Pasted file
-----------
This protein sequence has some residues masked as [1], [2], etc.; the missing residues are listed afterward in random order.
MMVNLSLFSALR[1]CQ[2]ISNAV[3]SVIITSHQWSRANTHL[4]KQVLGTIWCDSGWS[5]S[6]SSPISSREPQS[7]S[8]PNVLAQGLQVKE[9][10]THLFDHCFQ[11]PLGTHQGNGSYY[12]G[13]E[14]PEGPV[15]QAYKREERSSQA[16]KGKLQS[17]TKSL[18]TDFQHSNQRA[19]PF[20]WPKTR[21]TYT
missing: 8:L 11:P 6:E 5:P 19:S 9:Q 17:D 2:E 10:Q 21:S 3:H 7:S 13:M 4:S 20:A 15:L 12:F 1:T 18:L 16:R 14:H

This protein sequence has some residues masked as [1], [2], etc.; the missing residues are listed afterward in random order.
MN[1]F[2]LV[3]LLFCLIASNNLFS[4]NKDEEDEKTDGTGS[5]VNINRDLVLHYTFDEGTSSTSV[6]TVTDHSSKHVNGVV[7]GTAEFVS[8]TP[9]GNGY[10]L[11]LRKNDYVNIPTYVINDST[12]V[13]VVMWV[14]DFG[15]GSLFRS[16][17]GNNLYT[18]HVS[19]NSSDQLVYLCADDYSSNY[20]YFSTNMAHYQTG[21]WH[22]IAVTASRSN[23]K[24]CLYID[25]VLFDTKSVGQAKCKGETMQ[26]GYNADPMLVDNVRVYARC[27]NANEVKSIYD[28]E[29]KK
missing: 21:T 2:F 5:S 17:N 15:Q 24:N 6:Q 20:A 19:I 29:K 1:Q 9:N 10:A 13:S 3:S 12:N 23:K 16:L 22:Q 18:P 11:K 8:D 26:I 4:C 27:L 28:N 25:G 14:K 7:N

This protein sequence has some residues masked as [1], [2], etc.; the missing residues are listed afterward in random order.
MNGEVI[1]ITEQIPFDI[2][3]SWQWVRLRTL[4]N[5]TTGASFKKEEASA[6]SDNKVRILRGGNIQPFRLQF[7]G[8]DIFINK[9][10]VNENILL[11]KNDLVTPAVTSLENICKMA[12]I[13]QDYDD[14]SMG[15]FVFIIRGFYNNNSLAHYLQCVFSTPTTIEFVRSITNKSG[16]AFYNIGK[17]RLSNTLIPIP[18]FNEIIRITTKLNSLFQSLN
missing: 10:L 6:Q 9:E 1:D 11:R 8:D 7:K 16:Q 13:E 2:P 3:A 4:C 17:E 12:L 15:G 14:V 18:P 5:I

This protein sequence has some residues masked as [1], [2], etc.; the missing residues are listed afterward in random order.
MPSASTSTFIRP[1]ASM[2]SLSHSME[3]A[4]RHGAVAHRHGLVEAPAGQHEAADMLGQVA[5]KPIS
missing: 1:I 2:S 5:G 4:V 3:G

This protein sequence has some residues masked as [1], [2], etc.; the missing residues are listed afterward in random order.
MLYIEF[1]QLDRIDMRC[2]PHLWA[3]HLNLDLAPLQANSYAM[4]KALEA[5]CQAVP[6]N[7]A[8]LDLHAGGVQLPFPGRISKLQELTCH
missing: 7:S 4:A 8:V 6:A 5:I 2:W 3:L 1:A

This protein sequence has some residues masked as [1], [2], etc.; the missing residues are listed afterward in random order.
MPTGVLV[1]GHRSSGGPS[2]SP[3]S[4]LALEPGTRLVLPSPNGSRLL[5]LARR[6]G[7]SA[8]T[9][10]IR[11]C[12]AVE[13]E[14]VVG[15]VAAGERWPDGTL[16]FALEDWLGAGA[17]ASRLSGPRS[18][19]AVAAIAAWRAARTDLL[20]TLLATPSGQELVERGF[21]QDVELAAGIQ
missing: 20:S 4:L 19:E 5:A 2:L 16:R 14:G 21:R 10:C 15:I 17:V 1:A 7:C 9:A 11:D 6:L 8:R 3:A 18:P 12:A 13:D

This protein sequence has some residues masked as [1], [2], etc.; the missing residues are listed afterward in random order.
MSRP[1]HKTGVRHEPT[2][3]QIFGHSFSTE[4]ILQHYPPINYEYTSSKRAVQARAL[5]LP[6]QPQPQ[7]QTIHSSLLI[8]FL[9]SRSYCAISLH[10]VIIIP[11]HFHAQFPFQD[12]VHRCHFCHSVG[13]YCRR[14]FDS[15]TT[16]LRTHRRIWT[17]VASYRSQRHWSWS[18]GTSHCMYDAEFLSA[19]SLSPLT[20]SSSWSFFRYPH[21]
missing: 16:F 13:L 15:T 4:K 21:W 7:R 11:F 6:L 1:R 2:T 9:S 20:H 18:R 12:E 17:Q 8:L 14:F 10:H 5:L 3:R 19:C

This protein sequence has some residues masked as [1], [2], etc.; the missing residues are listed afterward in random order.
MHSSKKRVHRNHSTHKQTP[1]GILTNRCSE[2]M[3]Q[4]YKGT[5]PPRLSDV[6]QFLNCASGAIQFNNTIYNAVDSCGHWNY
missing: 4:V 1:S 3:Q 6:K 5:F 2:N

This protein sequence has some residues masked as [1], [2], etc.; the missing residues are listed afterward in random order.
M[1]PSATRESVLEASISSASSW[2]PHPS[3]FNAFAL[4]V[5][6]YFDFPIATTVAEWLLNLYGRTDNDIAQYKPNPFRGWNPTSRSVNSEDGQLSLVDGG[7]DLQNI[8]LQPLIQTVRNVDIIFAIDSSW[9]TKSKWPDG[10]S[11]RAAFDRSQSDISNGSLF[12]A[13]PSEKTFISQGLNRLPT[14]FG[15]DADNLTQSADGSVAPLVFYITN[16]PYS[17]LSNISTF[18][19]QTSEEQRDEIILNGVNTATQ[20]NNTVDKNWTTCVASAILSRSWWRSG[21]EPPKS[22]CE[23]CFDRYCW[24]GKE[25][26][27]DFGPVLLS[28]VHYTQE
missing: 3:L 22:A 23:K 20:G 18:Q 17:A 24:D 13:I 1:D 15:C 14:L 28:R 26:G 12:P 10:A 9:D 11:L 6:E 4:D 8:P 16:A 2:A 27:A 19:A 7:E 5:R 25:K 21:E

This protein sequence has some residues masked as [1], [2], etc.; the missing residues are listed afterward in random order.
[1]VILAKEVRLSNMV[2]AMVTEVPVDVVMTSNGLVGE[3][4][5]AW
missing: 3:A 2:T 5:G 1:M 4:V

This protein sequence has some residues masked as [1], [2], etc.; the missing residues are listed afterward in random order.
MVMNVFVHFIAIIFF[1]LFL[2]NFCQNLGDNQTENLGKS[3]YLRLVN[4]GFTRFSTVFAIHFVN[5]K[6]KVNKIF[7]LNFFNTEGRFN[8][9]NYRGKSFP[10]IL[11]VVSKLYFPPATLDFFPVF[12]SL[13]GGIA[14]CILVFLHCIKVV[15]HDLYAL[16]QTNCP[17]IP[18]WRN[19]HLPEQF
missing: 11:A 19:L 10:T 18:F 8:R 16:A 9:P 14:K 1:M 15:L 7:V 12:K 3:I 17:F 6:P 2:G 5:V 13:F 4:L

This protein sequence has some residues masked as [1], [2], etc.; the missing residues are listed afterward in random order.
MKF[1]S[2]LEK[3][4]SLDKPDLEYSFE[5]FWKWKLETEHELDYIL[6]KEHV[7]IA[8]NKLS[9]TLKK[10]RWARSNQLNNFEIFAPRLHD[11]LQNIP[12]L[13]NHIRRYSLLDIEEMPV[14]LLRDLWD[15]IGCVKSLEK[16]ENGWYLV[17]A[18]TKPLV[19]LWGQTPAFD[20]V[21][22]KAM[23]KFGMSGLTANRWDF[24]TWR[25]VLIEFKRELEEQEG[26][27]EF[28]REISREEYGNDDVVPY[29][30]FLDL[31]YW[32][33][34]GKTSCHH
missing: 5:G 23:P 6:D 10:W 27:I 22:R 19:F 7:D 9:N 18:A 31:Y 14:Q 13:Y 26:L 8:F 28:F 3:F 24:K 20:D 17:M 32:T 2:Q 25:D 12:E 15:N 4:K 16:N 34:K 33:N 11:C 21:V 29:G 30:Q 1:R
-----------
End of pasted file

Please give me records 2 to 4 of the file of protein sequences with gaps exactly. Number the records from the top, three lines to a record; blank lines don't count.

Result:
This protein sequence has some residues masked as [1], [2], etc.; the missing residues are listed afterward in random order.
MN[1]F[2]LV[3]LLFCLIASNNLFS[4]NKDEEDEKTDGTGS[5]VNINRDLVLHYTFDEGTSSTSV[6]TVTDHSSKHVNGVV[7]GTAEFVS[8]TP[9]GNGY[10]L[11]LRKNDYVNIPTYVINDST[12]V[13]VVMWV[14]DFG[15]GSLFRS[16][17]GNNLYT[18]HVS[19]NSSDQLVYLCADDYSSNY[20]YFSTNMAHYQTG[21]WH[22]IAVTASRSN[23]K[24]CLYID[25]VLFDTKSVGQAKCKGETMQ[26]GYNADPMLVDNVRVYARC[27]NANEVKSIYD[28]E[29]KK
missing: 21:T 2:F 5:S 17:N 15:Q 24:N 6:Q 20:A 19:I 29:K 1:Q 9:N 10:A 13:S 3:S 12:N 23:K 16:L 22:Q 18:P 11:K 8:D 26:I 4:C 27:L 28:N 25:G 14:K 7:N

This protein sequence has some residues masked as [1], [2], etc.; the missing residues are listed afterward in random order.
MNGEVI[1]ITEQIPFDI[2][3]SWQWVRLRTL[4]N[5]TTGASFKKEEASA[6]SDNKVRILRGGNIQPFRLQF[7]G[8]DIFINK[9][10]VNENILL[11]KNDLVTPAVTSLENICKMA[12]I[13]QDYDD[14]SMG[15]FVFIIRGFYNNNSLAHYLQCVFSTPTTIEFVRSITNKSG[16]AFYNIGK[17]RLSNTLIPIP[18]FNEIIRITTKLNSLFQSLN
missing: 10:L 6:Q 9:E 1:D 11:R 8:D 7:K 16:Q 13:E 2:P 3:A 4:C 17:E 12:L 15:G 14:V 18:P 5:I

This protein sequence has some residues masked as [1], [2], etc.; the missing residues are listed afterward in random order.
MPSASTSTFIRP[1]ASM[2]SLSHSME[3]A[4]RHGAVAHRHGLVEAPAGQHEAADMLGQVA[5]KPIS
missing: 1:I 2:S 5:G 4:V 3:G